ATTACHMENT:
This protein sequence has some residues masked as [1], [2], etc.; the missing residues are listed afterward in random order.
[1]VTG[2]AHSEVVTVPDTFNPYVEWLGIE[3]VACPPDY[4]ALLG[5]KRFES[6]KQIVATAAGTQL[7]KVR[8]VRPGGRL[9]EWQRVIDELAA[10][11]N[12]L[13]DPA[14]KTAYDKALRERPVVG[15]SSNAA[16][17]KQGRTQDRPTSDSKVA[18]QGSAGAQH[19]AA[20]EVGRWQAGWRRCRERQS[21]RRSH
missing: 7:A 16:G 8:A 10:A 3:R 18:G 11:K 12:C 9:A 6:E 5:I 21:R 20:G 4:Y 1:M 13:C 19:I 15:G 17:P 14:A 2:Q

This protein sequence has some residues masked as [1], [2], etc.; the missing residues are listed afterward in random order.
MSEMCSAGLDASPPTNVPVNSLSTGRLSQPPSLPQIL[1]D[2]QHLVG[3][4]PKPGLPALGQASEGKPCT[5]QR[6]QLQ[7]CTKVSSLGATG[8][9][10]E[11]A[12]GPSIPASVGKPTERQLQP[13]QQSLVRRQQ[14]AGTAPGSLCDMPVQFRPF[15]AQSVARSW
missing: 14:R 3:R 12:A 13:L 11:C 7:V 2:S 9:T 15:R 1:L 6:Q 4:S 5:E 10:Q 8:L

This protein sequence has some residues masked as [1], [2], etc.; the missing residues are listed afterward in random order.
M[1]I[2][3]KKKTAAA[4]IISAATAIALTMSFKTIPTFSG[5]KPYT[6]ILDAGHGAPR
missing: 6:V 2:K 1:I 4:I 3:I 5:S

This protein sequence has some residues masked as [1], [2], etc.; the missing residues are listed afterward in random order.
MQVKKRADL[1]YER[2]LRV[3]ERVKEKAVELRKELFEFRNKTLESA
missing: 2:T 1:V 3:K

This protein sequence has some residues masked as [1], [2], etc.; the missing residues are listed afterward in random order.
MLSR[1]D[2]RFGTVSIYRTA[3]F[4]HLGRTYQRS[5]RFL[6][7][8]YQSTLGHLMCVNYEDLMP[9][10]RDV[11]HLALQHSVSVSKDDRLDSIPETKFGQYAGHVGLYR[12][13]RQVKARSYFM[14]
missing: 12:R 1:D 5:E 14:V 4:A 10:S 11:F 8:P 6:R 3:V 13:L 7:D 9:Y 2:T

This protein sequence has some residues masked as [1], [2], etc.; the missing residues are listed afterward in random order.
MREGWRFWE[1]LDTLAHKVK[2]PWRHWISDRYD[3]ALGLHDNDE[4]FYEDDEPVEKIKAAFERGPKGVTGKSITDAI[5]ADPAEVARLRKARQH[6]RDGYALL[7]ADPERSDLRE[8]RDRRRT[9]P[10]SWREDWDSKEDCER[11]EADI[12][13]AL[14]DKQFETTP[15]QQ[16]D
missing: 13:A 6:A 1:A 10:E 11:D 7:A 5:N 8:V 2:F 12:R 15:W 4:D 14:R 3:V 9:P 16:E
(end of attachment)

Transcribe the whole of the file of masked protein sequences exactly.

This protein sequence has some residues masked as [1], [2], etc.; the missing residues are listed afterward in random order.
[1]VTG[2]AHSEVVTVPDTFNPYVEWLGIE[3]VACPPDY[4]ALLG[5]KRFES[6]KQIVATAAGTQL[7]KVR[8]VRPGGRL[9]EWQRVIDELAA[10][11]N[12]L[13]DPA[14]KTAYDKALRERPVVG[15]SSNAA[16][17]KQGRTQDRPTSDSKVA[18]QGSAGAQH[19]AA[20]EVGRWQAGWRRCRERQS[21]RRSH
missing: 7:A 16:G 8:A 10:A 3:R 18:G 11:K 12:C 9:A 6:E 5:I 21:R 20:G 4:Y 1:M 13:C 19:I 15:G 17:P 14:A 2:Q

This protein sequence has some residues masked as [1], [2], etc.; the missing residues are listed afterward in random order.
MSEMCSAGLDASPPTNVPVNSLSTGRLSQPPSLPQIL[1]D[2]QHLVG[3][4]PKPGLPALGQASEGKPCT[5]QR[6]QLQ[7]CTKVSSLGATG[8][9][10]E[11]A[12]GPSIPASVGKPTERQLQP[13]QQSLVRRQQ[14]AGTAPGSLCDMPVQFRPF[15]AQSVARSW
missing: 14:R 3:R 12:A 13:L 11:C 7:V 2:S 9:T 15:R 1:L 6:Q 4:S 5:E 10:Q 8:L

This protein sequence has some residues masked as [1], [2], etc.; the missing residues are listed afterward in random order.
M[1]I[2][3]KKKTAAA[4]IISAATAIALTMSFKTIPTFSG[5]KPYT[6]ILDAGHGAPR
missing: 6:V 2:K 1:I 4:I 3:I 5:S

This protein sequence has some residues masked as [1], [2], etc.; the missing residues are listed afterward in random order.
MQVKKRADL[1]YER[2]LRV[3]ERVKEKAVELRKELFEFRNKTLESA
missing: 2:T 1:V 3:K

This protein sequence has some residues masked as [1], [2], etc.; the missing residues are listed afterward in random order.
MLSR[1]D[2]RFGTVSIYRTA[3]F[4]HLGRTYQRS[5]RFL[6][7][8]YQSTLGHLMCVNYEDLMP[9][10]RDV[11]HLALQHSVSVSKDDRLDSIPETKFGQYAGHVGLYR[12][13]RQVKARSYFM[14]
missing: 12:R 1:D 5:E 14:V 4:A 10:S 11:F 8:P 6:R 3:V 13:L 7:D 9:Y 2:T

This protein sequence has some residues masked as [1], [2], etc.; the missing residues are listed afterward in random order.
MREGWRFWE[1]LDTLAHKVK[2]PWRHWISDRYD[3]ALGLHDNDE[4]FYEDDEPVEKIKAAFERGPKGVTGKSITDAI[5]ADPAEVARLRKARQH[6]RDGYALL[7]ADPERSDLRE[8]RDRRRT[9]P[10]SWREDWDSKEDCER[11]EADI[12][13]AL[14]DKQFETTP[15]QQ[16]D
missing: 13:A 6:A 1:A 10:E 11:D 7:A 5:N 8:V 2:F 12:R 15:W 4:D 14:R 3:V 9:P 16:E